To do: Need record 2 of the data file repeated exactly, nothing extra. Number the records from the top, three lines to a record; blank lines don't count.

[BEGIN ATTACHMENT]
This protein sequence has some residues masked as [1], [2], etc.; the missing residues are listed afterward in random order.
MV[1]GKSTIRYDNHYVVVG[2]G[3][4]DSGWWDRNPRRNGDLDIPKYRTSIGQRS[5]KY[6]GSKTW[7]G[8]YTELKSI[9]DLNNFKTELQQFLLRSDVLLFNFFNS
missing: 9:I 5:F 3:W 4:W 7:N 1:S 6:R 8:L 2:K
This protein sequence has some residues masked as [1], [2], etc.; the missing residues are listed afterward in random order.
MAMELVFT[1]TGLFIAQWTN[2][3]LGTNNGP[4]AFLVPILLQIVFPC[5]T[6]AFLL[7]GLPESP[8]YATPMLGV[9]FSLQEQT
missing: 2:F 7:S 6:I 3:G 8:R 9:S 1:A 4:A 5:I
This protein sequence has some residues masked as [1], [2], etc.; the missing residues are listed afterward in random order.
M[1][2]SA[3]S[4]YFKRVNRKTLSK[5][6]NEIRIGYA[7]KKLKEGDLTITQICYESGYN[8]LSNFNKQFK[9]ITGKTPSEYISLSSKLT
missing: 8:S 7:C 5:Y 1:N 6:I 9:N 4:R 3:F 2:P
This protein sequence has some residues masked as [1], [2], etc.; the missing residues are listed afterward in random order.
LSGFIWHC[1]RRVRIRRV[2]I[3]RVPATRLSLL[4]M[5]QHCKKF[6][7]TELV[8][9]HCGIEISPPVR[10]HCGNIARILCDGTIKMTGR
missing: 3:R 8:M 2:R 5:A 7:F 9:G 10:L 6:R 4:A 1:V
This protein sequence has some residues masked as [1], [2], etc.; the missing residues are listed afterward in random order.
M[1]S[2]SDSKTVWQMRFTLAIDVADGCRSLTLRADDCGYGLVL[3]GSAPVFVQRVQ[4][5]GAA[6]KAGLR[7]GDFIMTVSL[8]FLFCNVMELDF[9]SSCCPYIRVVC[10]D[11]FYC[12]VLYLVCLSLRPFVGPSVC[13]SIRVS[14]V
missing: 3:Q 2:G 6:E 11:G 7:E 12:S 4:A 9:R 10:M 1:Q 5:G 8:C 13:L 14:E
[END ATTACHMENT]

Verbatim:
This protein sequence has some residues masked as [1], [2], etc.; the missing residues are listed afterward in random order.
MAMELVFT[1]TGLFIAQWTN[2][3]LGTNNGP[4]AFLVPILLQIVFPC[5]T[6]AFLL[7]GLPESP[8]YATPMLGV[9]FSLQEQT
missing: 2:F 7:S 6:I 3:G 8:R 9:S 1:A 4:A 5:I